The challenges for molecular nutrition research 2: quantification of the nutritional phenotype

Ben van Ommen, Jaap Keijer, Robert Kleemann, Ruan Elliott, Christian A. Drevon, Harry J McArdle, Mike Gibney, Michael Muller

Research output: Contribution to journalLiterature reviewpeer-review

53 Citations (Scopus)


In quantifying the beneficial effect of dietary interventions in healthy subjects, nutrition research meets a number of new challenges. Inter individual variation in biomarker values often is larger than the effect related to the intervention. Healthy subjects have a remarkable capacity to maintain homeostasis, both through direct metabolic regulation, metabolic compensation of altered diets, and effective defence and repair mechanisms in oxidative and inflammatory stress. Processes involved in these regulatory activities essentially different from processes involved in early onset of diet related diseases. So, new concepts and approaches are needed to better quantify the subtle effects possibly achieved by dietary interventions in healthy subjects. Apart from quantification of the genotype and food intake ( these are discussed in separate reviews in this series), four major areas of innovation are discussed: the biomarker profile concept, perturbation of homeostasis combined with omics analysis, imaging, modelling and fluxes. All of these areas contribute to a better understanding and quantification of the nutritional phenotype.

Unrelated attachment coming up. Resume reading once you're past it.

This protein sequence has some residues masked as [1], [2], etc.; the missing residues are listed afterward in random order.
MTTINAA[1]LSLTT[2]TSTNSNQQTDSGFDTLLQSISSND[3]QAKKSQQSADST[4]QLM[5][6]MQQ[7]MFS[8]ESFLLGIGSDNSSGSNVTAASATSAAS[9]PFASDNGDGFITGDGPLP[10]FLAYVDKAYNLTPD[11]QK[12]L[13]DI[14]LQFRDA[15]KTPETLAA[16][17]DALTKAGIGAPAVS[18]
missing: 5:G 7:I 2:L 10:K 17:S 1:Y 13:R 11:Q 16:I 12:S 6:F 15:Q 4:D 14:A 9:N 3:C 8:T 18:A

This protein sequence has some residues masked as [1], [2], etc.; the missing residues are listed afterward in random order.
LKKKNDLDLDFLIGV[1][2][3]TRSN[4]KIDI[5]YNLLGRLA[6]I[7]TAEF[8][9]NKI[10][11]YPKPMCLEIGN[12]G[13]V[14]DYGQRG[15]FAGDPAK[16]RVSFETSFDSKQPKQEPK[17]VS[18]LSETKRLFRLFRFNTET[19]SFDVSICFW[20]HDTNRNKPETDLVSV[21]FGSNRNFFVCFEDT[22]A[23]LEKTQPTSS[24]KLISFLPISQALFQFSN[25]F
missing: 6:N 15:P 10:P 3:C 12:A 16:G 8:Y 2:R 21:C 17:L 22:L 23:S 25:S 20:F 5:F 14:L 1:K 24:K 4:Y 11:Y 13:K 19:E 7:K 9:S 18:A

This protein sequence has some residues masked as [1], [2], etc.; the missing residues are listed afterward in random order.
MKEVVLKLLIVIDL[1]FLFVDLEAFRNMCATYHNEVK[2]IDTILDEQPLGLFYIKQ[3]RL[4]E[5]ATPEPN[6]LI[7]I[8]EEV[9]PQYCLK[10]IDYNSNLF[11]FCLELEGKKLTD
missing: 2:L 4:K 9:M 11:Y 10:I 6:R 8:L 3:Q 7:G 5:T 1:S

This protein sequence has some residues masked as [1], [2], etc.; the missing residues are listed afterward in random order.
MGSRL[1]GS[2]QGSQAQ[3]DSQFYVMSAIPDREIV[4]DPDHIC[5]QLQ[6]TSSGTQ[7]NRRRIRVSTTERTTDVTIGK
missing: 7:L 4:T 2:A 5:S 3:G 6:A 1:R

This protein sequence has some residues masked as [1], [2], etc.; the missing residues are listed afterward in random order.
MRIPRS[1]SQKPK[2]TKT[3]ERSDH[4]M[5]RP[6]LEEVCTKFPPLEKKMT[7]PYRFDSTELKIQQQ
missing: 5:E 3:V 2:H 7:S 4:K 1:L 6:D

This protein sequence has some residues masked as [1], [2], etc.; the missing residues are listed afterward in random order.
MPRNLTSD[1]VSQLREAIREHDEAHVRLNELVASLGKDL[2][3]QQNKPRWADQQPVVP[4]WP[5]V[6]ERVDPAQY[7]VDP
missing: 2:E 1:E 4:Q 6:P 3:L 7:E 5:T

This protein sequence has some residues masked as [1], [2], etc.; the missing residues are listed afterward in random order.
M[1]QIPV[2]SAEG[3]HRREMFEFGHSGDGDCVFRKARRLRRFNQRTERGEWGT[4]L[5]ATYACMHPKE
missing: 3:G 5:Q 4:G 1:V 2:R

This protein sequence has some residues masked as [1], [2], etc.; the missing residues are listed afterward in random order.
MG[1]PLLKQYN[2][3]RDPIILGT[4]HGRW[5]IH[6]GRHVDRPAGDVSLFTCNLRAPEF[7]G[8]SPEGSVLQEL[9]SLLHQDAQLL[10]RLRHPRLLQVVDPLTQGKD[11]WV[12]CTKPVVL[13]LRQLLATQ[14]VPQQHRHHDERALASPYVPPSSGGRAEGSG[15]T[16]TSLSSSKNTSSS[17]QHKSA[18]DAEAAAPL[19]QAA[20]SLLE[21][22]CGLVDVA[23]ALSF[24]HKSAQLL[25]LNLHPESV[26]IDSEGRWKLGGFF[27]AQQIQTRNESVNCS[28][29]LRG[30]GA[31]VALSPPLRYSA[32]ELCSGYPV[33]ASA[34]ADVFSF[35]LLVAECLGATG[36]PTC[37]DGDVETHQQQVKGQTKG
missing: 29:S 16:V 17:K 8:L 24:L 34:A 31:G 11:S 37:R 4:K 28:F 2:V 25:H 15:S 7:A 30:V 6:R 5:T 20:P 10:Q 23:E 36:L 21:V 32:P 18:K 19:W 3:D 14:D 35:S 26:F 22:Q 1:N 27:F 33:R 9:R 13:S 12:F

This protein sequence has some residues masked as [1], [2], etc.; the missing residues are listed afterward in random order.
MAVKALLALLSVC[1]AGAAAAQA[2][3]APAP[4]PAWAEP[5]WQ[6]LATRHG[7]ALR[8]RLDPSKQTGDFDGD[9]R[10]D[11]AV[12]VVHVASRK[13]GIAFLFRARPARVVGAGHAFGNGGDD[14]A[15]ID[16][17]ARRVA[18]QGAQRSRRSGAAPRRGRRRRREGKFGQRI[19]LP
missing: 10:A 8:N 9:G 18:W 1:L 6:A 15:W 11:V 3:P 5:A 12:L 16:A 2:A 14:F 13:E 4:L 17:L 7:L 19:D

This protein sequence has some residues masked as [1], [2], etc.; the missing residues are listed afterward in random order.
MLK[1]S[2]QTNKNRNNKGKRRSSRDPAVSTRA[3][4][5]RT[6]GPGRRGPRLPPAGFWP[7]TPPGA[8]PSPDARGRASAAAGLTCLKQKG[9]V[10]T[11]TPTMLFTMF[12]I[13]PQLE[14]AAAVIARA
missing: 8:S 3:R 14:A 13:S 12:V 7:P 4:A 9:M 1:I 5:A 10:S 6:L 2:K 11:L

Original languageEnglish
Pages (from-to)51-59
Number of pages9
JournalGenes & Nutrition
Issue number2
Early online date25 Jun 2008
Publication statusPublished - Jul 2008


  • nutritional phenotype
  • homeostasis
  • perturbation
  • imaging
  • c-reactive protein
  • gene-expression profiles
  • blood mononuclear-cells
  • in-vivo
  • cardiovascular-disease
  • developmental origins
  • healthy-volunteers
  • metabolic syndrome
  • body-temperature
  • systems biology
  • Homeostasis
  • Perturbation
  • Imaging


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